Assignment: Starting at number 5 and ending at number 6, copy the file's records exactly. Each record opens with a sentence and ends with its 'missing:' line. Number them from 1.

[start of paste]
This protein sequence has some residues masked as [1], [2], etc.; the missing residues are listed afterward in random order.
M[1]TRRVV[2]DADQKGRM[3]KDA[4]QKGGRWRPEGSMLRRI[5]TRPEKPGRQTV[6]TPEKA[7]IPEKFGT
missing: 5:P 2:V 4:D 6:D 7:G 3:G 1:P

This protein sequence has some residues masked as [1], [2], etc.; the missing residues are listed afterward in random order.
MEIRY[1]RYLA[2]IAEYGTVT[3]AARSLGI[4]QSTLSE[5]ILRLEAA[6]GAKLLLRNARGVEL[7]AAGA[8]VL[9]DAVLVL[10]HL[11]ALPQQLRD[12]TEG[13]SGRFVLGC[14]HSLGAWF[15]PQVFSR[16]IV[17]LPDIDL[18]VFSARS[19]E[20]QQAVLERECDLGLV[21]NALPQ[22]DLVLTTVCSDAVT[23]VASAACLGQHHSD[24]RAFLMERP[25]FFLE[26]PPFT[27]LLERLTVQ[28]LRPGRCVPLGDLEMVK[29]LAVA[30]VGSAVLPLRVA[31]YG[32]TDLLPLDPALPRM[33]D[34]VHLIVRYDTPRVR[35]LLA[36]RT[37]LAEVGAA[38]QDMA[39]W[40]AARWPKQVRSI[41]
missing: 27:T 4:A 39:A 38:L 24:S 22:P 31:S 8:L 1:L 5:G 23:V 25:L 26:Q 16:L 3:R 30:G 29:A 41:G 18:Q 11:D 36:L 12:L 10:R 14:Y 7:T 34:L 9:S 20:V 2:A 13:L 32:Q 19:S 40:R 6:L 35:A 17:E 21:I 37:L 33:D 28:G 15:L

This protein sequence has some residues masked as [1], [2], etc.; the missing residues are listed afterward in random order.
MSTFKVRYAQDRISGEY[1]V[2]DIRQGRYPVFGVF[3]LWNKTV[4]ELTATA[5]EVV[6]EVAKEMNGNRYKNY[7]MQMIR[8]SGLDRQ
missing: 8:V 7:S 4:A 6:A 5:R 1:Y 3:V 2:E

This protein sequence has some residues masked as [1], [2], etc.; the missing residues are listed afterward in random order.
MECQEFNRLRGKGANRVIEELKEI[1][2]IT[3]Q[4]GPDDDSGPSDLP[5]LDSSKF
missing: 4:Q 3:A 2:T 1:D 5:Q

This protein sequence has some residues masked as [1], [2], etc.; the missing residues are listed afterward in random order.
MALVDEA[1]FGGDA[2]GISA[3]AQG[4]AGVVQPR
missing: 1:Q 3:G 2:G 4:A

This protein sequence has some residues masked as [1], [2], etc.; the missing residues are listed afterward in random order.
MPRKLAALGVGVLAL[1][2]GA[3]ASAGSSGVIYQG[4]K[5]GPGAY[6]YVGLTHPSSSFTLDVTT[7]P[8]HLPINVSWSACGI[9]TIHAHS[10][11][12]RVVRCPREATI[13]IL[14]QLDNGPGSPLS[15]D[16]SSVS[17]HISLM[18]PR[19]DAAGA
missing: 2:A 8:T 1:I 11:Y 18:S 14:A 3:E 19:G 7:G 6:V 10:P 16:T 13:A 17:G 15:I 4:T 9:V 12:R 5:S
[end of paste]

This protein sequence has some residues masked as [1], [2], etc.; the missing residues are listed afterward in random order.
MALVDEA[1]FGGDA[2]GISA[3]AQG[4]AGVVQPR
missing: 1:Q 3:G 2:G 4:A

This protein sequence has some residues masked as [1], [2], etc.; the missing residues are listed afterward in random order.
MPRKLAALGVGVLAL[1][2]GA[3]ASAGSSGVIYQG[4]K[5]GPGAY[6]YVGLTHPSSSFTLDVTT[7]P[8]HLPINVSWSACGI[9]TIHAHS[10][11][12]RVVRCPREATI[13]IL[14]QLDNGPGSPLS[15]D[16]SSVS[17]HISLM[18]PR[19]DAAGA
missing: 2:A 8:T 1:I 11:Y 18:S 14:A 3:E 19:G 7:G 6:V 10:P 16:T 13:A 17:G 15:I 4:T 9:V 12:R 5:S